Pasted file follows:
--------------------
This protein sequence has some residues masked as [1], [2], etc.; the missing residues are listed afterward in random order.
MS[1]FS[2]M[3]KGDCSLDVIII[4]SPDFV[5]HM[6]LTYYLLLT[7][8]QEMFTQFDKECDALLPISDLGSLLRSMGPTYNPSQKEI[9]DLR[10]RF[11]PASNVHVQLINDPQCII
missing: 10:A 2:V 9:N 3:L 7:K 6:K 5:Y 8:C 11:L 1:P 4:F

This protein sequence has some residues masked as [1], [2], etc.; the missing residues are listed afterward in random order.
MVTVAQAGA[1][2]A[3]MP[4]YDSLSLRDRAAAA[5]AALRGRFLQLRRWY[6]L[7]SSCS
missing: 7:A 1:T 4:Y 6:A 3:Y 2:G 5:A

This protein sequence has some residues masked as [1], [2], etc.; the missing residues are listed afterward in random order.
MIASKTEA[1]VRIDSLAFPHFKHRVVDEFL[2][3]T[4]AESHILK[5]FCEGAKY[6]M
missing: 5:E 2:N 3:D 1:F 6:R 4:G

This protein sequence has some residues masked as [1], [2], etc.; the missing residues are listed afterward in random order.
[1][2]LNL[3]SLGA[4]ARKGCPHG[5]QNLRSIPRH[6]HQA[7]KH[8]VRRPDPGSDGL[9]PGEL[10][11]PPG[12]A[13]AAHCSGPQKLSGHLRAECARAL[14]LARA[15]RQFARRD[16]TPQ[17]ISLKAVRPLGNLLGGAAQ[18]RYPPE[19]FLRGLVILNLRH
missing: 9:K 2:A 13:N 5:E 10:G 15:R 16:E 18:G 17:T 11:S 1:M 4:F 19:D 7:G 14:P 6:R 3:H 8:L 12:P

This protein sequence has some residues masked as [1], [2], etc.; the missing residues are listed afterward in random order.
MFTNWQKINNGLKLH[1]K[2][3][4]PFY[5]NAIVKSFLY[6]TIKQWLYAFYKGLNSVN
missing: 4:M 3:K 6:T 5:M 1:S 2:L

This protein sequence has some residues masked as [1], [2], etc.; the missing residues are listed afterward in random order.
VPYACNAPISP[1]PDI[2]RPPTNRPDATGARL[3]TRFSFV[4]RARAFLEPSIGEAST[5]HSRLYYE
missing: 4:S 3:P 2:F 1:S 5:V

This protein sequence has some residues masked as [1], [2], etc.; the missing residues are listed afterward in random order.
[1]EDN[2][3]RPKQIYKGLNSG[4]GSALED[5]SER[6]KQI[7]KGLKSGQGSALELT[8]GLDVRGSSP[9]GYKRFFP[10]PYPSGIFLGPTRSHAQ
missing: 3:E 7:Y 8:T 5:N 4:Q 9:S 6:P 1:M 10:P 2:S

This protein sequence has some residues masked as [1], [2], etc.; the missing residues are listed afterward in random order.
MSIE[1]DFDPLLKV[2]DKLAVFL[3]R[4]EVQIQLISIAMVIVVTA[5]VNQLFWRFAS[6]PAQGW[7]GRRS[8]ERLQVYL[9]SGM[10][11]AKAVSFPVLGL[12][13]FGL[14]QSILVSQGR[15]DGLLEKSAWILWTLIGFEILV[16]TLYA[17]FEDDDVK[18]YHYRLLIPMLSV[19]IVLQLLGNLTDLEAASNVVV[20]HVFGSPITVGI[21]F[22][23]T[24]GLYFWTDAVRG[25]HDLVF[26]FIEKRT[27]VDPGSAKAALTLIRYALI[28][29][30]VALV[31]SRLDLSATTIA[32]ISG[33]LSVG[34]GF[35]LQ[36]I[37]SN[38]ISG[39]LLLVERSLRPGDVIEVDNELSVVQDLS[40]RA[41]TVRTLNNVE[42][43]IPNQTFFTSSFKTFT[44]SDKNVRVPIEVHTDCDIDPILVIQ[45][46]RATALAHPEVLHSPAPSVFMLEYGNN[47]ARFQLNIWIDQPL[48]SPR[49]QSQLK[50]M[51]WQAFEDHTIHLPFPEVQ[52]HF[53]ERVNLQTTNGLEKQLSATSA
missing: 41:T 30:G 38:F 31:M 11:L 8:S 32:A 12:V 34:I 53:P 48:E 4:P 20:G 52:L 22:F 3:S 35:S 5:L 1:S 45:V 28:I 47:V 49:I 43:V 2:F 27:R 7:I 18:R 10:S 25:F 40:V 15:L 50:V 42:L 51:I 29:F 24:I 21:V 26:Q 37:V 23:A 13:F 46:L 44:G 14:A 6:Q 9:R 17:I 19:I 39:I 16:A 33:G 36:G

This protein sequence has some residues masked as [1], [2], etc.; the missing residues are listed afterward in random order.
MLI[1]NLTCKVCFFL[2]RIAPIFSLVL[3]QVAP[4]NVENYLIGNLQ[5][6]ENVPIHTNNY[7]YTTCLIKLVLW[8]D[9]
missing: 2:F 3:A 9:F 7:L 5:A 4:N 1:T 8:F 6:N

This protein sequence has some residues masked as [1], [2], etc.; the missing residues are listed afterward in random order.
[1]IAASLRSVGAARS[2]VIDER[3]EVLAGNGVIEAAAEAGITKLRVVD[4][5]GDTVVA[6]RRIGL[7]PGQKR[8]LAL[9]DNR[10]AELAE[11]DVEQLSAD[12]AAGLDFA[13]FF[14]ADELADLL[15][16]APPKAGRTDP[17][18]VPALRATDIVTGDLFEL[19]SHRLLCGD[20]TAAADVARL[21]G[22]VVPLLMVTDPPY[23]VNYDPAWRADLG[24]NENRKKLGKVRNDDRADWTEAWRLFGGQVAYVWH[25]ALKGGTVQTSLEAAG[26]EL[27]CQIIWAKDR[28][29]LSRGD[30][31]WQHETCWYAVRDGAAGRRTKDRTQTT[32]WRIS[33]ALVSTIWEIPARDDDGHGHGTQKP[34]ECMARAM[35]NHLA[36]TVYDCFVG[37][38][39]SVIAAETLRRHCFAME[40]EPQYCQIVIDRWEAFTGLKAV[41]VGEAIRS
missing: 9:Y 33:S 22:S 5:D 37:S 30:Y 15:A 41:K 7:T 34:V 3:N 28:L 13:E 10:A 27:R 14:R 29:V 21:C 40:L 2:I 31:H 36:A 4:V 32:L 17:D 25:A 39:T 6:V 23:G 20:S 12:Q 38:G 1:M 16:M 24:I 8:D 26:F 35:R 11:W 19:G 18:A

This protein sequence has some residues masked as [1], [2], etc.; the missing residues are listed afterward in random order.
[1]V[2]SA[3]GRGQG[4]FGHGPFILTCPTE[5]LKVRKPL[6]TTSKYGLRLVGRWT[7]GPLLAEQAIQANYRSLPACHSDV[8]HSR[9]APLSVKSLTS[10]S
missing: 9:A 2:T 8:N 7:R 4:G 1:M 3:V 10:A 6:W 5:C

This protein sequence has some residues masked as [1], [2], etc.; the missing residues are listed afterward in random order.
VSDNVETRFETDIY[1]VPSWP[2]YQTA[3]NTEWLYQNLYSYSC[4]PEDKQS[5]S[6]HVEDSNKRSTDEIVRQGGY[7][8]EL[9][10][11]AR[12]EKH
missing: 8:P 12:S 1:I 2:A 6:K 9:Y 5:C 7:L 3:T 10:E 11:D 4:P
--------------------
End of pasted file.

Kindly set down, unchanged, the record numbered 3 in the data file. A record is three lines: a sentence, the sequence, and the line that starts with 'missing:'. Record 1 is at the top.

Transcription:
This protein sequence has some residues masked as [1], [2], etc.; the missing residues are listed afterward in random order.
MIASKTEA[1]VRIDSLAFPHFKHRVVDEFL[2][3]T[4]AESHILK[5]FCEGAKY[6]M
missing: 5:E 2:N 3:D 1:F 6:R 4:G